With SEO and Performance Media representing the majority of our client engagements, we can safely say that we at Reef know a thing or two about traffic acquisition. Our clients reach out to us because they need help identifying where their potential customers are online, and how to attract them to their website.
I’d like to say we’re pretty good at doing so (in a humble way!), but turning those visitors into prospects, customers or clients can present a very different challenge. From my observations, many digital agencies focus on generating clicks but avoid addressing – perhaps intentionally – what happens to these visitors post-click. At Reef, we’ve always focused on traffic quality vs quantity, because ultimately, everyone investing in traffic is more interested in the leads and sales it generates.
We’ve talked a lot about checking and measuring relevancy and traffic quality in the past, so today I thought I would focus on the second part of what makes an advertising campaign really effective: traffic conversion.
Running SEM campaigns or any paid acquisition channel without CRO is a bit like trying to push a square block through a circular hole; it doesn’t make any sense.
Saying “it’s a mistake not to do CRO” is an understatement. It’s a missed opportunity that no serious digital marketer should overlook. (Especially after reading this post!).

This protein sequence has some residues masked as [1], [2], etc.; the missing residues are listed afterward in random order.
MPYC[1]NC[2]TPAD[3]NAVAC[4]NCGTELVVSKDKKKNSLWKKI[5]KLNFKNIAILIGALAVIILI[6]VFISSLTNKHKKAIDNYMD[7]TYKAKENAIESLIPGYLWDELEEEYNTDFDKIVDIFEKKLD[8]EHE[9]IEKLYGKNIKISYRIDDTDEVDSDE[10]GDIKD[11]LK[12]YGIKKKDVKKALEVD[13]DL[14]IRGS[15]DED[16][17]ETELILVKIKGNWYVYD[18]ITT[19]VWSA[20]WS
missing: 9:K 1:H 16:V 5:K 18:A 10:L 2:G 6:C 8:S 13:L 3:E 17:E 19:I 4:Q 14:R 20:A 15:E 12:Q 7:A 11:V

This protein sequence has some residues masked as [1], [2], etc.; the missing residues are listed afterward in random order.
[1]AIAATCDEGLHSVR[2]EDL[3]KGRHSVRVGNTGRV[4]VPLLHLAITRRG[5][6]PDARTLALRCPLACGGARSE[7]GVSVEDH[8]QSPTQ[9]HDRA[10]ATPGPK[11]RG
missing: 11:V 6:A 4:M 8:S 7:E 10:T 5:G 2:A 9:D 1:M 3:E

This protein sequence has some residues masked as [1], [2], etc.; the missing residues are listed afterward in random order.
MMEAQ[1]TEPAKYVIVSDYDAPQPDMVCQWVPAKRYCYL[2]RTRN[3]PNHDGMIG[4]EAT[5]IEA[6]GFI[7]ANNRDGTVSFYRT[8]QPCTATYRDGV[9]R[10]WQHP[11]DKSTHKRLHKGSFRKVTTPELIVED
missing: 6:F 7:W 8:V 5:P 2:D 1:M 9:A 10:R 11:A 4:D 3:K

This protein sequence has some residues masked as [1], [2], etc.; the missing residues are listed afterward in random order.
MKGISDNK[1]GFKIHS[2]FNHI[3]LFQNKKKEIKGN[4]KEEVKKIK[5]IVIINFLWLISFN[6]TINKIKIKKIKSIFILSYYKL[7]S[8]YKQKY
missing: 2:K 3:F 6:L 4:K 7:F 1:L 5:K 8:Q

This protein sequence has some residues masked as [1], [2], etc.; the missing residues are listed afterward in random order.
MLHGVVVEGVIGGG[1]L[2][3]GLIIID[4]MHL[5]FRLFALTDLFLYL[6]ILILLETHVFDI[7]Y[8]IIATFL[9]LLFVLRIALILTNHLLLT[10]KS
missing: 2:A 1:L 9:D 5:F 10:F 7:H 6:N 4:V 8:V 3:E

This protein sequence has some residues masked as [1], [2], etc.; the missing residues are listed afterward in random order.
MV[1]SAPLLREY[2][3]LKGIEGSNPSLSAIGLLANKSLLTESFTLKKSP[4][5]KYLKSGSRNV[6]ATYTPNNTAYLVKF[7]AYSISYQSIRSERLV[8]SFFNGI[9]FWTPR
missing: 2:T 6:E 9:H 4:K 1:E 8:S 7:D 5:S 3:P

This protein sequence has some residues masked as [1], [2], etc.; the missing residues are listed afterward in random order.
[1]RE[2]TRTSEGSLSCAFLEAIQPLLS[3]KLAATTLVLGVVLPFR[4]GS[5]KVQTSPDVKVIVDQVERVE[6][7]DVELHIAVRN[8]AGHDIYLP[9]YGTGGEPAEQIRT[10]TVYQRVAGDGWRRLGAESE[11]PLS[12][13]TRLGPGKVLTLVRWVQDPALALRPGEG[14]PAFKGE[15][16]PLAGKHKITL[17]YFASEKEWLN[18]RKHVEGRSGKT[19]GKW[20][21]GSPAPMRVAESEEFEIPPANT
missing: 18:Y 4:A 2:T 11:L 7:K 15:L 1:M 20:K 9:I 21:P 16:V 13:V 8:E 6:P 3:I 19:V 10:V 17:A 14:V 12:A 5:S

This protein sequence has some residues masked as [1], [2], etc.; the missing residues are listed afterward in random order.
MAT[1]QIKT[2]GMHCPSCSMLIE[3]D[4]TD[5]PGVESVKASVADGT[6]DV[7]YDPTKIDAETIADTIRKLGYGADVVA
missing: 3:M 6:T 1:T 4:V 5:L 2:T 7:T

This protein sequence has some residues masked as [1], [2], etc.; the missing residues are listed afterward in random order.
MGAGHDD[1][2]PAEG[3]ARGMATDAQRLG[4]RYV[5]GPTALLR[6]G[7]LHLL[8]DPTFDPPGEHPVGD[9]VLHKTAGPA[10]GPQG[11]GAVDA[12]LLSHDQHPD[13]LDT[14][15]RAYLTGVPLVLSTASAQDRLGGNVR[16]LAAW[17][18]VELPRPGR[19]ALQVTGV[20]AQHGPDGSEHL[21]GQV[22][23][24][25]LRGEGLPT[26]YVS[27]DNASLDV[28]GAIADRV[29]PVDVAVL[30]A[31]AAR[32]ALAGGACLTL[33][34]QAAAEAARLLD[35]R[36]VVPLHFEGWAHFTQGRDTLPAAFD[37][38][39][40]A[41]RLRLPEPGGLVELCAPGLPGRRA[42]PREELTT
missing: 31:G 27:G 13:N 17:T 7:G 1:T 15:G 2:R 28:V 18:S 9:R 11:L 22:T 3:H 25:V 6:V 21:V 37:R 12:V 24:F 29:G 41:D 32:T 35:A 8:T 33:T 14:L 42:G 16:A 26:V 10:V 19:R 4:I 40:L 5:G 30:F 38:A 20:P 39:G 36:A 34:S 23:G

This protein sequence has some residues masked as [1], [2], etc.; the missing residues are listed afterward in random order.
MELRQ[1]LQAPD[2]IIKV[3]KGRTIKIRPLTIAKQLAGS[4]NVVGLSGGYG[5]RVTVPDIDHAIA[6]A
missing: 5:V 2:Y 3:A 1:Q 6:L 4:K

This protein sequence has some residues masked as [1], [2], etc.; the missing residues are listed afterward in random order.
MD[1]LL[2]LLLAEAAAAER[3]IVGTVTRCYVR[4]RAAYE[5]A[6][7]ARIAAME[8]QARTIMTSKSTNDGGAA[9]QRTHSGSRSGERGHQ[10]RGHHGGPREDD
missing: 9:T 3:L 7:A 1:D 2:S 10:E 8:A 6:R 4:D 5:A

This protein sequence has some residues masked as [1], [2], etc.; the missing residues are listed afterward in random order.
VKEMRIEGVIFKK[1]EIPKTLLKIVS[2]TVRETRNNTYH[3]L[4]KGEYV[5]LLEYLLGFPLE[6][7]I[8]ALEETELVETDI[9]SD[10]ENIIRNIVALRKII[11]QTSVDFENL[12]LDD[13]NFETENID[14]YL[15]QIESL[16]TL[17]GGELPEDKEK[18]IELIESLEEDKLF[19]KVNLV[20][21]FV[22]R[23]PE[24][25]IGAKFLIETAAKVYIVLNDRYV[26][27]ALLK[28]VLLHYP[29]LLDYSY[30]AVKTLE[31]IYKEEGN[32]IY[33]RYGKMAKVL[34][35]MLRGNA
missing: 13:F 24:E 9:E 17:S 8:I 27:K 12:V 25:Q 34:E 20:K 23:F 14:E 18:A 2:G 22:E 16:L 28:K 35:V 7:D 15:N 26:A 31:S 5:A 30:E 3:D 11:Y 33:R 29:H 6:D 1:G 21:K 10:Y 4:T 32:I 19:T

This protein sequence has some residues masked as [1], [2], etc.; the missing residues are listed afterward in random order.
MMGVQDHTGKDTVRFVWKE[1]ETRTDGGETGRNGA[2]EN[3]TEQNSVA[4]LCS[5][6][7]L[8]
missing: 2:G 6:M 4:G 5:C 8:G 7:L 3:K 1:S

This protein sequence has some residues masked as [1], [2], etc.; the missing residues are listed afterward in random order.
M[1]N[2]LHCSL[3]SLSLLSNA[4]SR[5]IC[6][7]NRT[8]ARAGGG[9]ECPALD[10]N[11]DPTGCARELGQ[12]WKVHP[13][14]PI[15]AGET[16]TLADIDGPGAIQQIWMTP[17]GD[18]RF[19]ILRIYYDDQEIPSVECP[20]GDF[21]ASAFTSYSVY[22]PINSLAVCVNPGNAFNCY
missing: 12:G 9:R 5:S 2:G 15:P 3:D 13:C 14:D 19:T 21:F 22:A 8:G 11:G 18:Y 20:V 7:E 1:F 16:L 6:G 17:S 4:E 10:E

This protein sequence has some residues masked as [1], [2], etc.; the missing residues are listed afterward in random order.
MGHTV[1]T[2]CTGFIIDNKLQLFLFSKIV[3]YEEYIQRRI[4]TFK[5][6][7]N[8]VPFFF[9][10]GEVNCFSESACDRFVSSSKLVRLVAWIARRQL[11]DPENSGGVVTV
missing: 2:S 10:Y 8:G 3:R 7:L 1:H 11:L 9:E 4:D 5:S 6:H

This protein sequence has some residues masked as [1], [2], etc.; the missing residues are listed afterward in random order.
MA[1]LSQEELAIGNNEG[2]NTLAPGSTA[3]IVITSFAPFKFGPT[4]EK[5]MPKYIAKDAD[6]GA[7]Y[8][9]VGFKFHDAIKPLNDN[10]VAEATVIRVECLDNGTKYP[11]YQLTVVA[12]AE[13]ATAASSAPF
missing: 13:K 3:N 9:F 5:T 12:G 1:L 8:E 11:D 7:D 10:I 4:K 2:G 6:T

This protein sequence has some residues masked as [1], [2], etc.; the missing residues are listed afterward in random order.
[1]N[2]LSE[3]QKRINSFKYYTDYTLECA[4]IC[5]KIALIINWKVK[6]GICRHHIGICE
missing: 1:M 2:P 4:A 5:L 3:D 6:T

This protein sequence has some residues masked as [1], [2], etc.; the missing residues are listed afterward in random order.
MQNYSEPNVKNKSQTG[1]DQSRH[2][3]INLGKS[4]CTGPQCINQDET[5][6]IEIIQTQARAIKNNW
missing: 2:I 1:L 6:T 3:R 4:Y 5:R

So let’s get started, here are a few of the main reasons why you should be adopting a CRO strategy immediately.
1. There is always room for improvement
Unless your online conversion rate is at 100%, there is room for improvement! Conversion rates will vary greatly depending on the industry you are in, your competitive landscape, your marketing mix (value proposition, key selling points, pricing, etc), seasonality, etc, and of course, your website. Marketers have accepted 3% as being a good conversion rate for Ecommerce, 1% for lead generation, etc. but there is no such thing as an industry-standard when it comes to conversion rate.
Think about it. Even if you have a conversion rate of 5%, this means that 95% of your traffic isn’t converting… 95%!
Realistically, there is surely something you can do to entice people to convert at a higher rate.
2. Traffic quantity is crucial, but it isn’t everything
As mentioned in the introduction, you also need to work on your traffic quality. Are you attracting the right visitors in the first place? It doesn’t matter how much optimisation you make to your website. If the people aren’t interested in your product, they simply won’t buy it. There are many ways to identify your traffic relevance;
- Review your search queries
- Review your average click-through rate (CTR)
- Review your quality scores
As the quality improves, your conversion rate will improve.
3. Acquisition costs are on the rise